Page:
Speaking of rural mailing addresses, I was just reading an article with an update to an old story about a woman who lives alone in the Russian taiga, far far away from other people.  She and her family lived isolated there from 1936 to 1978, when they were discovered by scientists.  Since then and since the deaths of the other family members, some scientists have kept contact with the woman and bring her food and other items from time to time.

In the comments on this article, somebody said he wished they'd post a mailing address, as he'd like to post a package to her of some nice foods/supplies to help her out.

...

(In an isolated, hard-to-reach handbuilt cabin so far from civilization that it went undiscovered for 40 years and still is only reached by explorer scientists with special equipment.  A mailing address.)

On the face of it, it sounds like a silly comment - but you could make an argument that the Scientist could have given a mailing address so that any cards/parcels/whatever could be taken up the next time he visits

Wintergreen

  • Member
  • Posts: 396
Re: Captain Know-It-All stories
« Reply #1535 on: August 13, 2015, 02:29:10 AM »
Speaking of rural mailing addresses, I was just reading an article with an update to an old story about a woman who lives alone in the Russian taiga, far far away from other people.  She and her family lived isolated there from 1936 to 1978, when they were discovered by scientists.  Since then and since the deaths of the other family members, some scientists have kept contact with the woman and bring her food and other items from time to time.

In the comments on this article, somebody said he wished they'd post a mailing address, as he'd like to post a package to her of some nice foods/supplies to help her out.

...

(In an isolated, hard-to-reach handbuilt cabin so far from civilization that it went undiscovered for 40 years and still is only reached by explorer scientists with special equipment.  A mailing address.)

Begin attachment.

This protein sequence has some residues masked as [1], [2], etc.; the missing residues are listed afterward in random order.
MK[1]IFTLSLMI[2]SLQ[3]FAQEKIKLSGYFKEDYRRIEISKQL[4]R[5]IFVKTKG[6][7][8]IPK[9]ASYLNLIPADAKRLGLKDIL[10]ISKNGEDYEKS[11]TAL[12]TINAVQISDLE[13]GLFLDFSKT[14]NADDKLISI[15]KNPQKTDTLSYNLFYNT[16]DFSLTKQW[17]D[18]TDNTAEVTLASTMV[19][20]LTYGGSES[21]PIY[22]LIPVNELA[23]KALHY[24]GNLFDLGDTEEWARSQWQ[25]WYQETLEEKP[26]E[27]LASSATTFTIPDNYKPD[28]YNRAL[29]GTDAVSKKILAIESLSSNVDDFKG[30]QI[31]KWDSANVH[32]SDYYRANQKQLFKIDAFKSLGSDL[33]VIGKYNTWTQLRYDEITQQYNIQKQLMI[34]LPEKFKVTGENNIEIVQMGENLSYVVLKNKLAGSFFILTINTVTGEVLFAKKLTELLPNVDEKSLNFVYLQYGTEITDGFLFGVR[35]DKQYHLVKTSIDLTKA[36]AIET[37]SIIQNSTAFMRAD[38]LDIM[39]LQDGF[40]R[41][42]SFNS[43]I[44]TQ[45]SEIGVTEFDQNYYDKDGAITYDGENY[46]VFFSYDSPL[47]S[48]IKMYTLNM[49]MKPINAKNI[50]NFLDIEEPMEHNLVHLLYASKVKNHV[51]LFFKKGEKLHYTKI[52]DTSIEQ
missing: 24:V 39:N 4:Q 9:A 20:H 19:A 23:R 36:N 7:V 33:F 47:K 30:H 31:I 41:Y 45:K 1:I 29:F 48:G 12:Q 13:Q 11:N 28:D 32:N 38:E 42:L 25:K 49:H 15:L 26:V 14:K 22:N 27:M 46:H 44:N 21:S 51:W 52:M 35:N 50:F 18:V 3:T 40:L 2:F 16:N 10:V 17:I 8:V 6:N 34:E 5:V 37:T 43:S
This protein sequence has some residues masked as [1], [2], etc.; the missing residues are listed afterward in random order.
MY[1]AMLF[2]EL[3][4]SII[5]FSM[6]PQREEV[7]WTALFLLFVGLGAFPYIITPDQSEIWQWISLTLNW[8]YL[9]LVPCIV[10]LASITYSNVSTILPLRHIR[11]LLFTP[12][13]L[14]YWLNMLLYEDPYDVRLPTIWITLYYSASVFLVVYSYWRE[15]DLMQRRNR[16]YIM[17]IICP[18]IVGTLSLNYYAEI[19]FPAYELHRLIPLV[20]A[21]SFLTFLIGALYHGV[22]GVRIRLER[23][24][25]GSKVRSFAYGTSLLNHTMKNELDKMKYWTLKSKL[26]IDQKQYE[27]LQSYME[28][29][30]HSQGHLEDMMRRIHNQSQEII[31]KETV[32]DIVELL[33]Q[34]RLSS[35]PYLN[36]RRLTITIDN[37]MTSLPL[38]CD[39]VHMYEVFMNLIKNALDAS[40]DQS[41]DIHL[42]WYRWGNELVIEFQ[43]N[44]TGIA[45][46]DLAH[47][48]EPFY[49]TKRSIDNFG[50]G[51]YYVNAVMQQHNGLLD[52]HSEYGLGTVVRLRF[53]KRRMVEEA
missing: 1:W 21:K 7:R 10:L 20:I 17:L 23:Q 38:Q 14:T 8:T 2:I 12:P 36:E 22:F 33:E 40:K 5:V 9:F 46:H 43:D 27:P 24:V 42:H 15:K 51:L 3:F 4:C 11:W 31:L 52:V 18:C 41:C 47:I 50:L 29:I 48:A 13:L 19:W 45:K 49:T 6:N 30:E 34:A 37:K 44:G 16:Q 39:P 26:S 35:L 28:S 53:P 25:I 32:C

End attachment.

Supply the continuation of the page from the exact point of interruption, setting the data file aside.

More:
Neither snow nor rain nor heat nor gloom of night stays these couriers from the swift completion of their appointed rounds. Says nothing about taiga, though.

RobinduBois

  • Member
  • Posts: 9
Re: Captain Know-It-All stories
« Reply #1536 on: August 13, 2015, 09:45:56 AM »
While on the subject of folk dwelling alone in the taiga, if you ever come across a film called Dersu Uzala, it's worth a look.
http://www.imdb.com/title/tt0071411/?ref_=fn_al_tt_1
Among other things, it depicts the interaction between the a lone hunter and "civilisation"; I won't say any more, to avoid spoilers.

Robin

MommyPenguin

  • Member
  • Posts: 4132
    • My blog!
Re: Captain Know-It-All stories
« Reply #1537 on: August 13, 2015, 05:30:45 PM »
Speaking of rural mailing addresses, I was just reading an article with an update to an old story about a woman who lives alone in the Russian taiga, far far away from other people.  She and her family lived isolated there from 1936 to 1978, when they were discovered by scientists.  Since then and since the deaths of the other family members, some scientists have kept contact with the woman and bring her food and other items from time to time.

In the comments on this article, somebody said he wished they'd post a mailing address, as he'd like to post a package to her of some nice foods/supplies to help her out.

...

(In an isolated, hard-to-reach handbuilt cabin so far from civilization that it went undiscovered for 40 years and still is only reached by explorer scientists with special equipment.  A mailing address.)

On the face of it, it sounds like a silly comment - but you could make an argument that the Scientist could have given a mailing address so that any cards/parcels/whatever could be taken up the next time he visits

Perhaps, but it sounded like they already had that covered, bringing what they could.
Emily is 10 years old!  1/07
Jenny is 8 years old!  10/08
Charlotte is 7 years old!  8/10
Megan is 4 years old!  10/12
Lydia is 2 years old!  12/14
Baby Charlie expected 9/17